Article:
A comprehensive explanation of this survey purpose, content, was provided by experienced surveyors in advance of this questionnaire, and then pregnant women who prefer to participate in this study were required to sign an online informed consent forms, data were attained through trained surveyors with face-to-face interview through a link to an electronic version of questionnaire on a WeChat platform via Wenjuanxing Platform, a widely used social media and professional online survey platform in China. Among totally 355 pregnant women identified, 304 consecutive pregnant women validly completed questionnaires, obtaining a valid response rate of 83.3%.

Instruments

Demographic characteristics of the pregnant women and characteristics of pregnancy

Demographic characteristics of the participants including age (18–29, 30–34, ≥35), education (junior college and below, bachelor’s degree and above), monthly income (≤3000yuan, 3001-5000yuan, >5000yuan), trimester of gestation [first and second trimester (gestational period ≤27 + 6 weeks), third trimester (≥28 weeks)], history of abortion (yes/no), were collected in this study.

Symptoms of pregnant status

Symptoms of pregnant status included gravidity (first pregnancy/two or more previous pregnancies), pregnancy complications (yes/no), vomiting (ever/never), mood fluctuations (yes/no).

Measurement of self-efficacy

Self-efficacy was conducted with the assessment using the Schwarzer General Self-Efficacy Scale (GSES) [28]. The Chinese version of GSES was developed by Wang Ck, is widely used for population research, and has good reliability and validity [29]. The GSES scale is comprised of 10 items and each item is answered on a 4-point Likert scale, which includes “not at all true” (1), “hardly true” (2), “moderately true” (3), and “exactly true” (4). Scores of all the items were summed. The overall higher score shows a greater levels of self-efficacy. The cut-off score of the self-efficacy was 20, which was the average level of the participants. In this study, the Cronbach’s alpha for the GSES scale was 0.962.

Measurement of the impacts of COVID-19

Measures of COVID-19 worries regarding the COVID-19 pandemic include the questions on whether or not they felt large impacts on daily life during the COVID-19 pandemic (yes/no), whether or not they felt susceptible to SARS-CoV-2 infection (yes/no), whether or not communities where they lived were under lockdown during the COVID-19 pandemic (yes/no), whether or not they were satisfied with their medical care (yes/no),and timely support from family and friends (yes/no).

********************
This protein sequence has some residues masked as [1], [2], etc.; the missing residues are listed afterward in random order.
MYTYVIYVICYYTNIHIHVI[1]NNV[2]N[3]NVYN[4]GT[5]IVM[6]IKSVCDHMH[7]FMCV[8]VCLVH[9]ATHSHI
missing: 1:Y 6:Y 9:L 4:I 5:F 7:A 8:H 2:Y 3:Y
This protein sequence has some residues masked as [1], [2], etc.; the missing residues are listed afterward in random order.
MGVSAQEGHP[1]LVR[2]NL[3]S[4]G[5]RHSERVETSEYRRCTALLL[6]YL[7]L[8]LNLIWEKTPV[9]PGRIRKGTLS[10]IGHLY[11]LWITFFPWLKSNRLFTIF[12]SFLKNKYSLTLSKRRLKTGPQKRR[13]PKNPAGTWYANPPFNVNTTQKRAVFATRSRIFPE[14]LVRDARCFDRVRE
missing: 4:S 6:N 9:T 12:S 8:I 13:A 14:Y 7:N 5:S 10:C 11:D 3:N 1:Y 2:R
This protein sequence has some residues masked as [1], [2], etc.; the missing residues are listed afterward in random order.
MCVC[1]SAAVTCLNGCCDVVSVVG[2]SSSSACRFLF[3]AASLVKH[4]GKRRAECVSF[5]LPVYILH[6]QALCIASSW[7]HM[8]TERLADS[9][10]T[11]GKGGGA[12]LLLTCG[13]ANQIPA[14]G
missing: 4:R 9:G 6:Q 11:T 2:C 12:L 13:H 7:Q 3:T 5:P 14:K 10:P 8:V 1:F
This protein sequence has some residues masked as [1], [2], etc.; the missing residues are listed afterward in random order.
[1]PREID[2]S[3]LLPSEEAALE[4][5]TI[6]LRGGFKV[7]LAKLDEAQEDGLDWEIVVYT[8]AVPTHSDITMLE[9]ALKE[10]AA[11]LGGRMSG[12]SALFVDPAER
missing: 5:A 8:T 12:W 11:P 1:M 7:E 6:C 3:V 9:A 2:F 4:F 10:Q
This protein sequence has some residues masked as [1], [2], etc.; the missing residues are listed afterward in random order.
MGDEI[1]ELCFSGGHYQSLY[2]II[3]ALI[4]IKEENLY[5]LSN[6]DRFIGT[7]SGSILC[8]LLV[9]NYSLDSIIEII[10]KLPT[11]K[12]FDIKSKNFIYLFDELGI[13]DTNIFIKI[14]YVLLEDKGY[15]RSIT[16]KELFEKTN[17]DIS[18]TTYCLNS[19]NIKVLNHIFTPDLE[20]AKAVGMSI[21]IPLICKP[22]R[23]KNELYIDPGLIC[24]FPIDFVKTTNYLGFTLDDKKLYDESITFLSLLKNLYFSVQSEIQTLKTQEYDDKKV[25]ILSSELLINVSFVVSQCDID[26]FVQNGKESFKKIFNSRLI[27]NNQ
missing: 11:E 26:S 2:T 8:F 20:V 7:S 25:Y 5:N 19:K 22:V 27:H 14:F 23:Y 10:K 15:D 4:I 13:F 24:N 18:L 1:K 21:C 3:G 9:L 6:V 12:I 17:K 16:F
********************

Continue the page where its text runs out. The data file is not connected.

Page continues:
Measurement of prenatal anxiety

Prenatal anxiety during pregnancy was measured by the Generalized Anxiety Disorder 7-item Scale (GAD-7) [30]. The Chinese version of GAD-7 consisting of seven items was developed by Gong Y and has good reliability and validity [31]. The GAD-7 is answered by the 4-point Likert from 0 (not at all) to 3 (nearly every day). In this study, the cut-off score of GAD-7 recommended for the population of women with pregnancy was 7 according to previous research [32]. Cronbach’s alpha of this scale was 0.878, exhibiting excellent reliability. In addition, the average variance Extracted (AVE) of GAD-7 are 0.584 in this study, indicating good validity.

Statistical analysis

Chi-square tests were employed for the categorical variables to compare the differences in the prevalence of prenatal anxiety. Multivariable logistic regression was employed to investigate the associated factors of prenatal anxiety. The demographic characteristics and characteristics of pregnancy, symptoms of pregnant status as well as impact of COVID-19 were selected as the independent variable. Anxiety were converted into categorical variables as a dependent variable in this study based on the research purpose. P values < 0.05 were thought as statistically significant for the study. Odds ratios (OR) and 95% confidence levels (95% CI) were calculated to analyze risk factors associated with anxiety. All analyses were employed with SPSS 24.0 statistical software version 3 for Windows version 17.0 (SPSS,Inc., Chicago, IL).